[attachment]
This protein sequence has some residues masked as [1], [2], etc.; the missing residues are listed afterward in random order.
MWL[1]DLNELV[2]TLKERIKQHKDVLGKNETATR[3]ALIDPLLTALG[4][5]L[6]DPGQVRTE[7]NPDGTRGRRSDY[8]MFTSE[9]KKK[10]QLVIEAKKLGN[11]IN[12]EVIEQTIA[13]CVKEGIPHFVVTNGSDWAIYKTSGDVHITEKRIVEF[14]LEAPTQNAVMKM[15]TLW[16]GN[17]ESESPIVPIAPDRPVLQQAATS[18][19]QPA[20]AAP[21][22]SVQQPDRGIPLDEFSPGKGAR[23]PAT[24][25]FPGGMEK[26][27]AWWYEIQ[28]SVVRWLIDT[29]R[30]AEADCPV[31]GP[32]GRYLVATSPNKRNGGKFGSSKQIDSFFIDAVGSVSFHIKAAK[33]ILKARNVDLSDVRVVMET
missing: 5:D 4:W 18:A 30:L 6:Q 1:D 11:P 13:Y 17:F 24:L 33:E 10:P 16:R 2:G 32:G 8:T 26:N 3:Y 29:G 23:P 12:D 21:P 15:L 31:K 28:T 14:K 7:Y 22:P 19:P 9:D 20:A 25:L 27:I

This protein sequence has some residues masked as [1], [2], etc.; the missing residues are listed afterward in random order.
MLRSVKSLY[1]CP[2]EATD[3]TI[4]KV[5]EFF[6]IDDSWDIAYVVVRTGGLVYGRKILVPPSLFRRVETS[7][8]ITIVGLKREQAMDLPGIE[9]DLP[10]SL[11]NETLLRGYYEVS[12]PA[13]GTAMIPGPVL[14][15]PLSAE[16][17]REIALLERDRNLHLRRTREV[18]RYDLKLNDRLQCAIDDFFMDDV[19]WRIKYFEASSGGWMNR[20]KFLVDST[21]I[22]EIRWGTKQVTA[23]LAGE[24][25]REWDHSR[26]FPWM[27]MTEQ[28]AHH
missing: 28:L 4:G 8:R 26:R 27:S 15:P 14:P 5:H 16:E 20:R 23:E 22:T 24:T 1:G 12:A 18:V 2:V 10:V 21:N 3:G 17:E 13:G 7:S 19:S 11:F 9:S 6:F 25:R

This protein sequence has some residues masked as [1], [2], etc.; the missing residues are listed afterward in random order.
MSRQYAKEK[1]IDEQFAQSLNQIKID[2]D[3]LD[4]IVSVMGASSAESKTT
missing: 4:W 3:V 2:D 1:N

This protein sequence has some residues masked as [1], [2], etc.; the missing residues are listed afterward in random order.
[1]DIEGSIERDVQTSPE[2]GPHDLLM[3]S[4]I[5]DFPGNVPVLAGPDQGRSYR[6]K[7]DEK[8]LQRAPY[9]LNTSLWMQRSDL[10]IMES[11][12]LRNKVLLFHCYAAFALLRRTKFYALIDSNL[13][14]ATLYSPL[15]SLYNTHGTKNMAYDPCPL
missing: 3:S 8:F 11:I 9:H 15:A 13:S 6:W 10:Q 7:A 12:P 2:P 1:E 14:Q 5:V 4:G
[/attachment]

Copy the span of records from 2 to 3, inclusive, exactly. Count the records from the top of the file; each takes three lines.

This protein sequence has some residues masked as [1], [2], etc.; the missing residues are listed afterward in random order.
MLRSVKSLY[1]CP[2]EATD[3]TI[4]KV[5]EFF[6]IDDSWDIAYVVVRTGGLVYGRKILVPPSLFRRVETS[7][8]ITIVGLKREQAMDLPGIE[9]DLP[10]SL[11]NETLLRGYYEVS[12]PA[13]GTAMIPGPVL[14][15]PLSAE[16][17]REIALLERDRNLHLRRTREV[18]RYDLKLNDRLQCAIDDFFMDDV[19]WRIKYFEASSGGWMNR[20]KFLVDST[21]I[22]EIRWGTKQVTA[23]LAGE[24][25]REWDHSR[26]FPWM[27]MTEQ[28]AHH
missing: 28:L 4:G 8:R 26:R 27:S 15:P 14:P 5:H 16:E 20:R 23:E 22:T 24:T 1:G 12:A 18:V 2:V 10:V 21:N 3:G 17:E 13:G 7:S 19:S 11:F 9:S 6:F 25:R

This protein sequence has some residues masked as [1], [2], etc.; the missing residues are listed afterward in random order.
MSRQYAKEK[1]IDEQFAQSLNQIKID[2]D[3]LD[4]IVSVMGASSAESKTT
missing: 4:W 3:V 2:D 1:N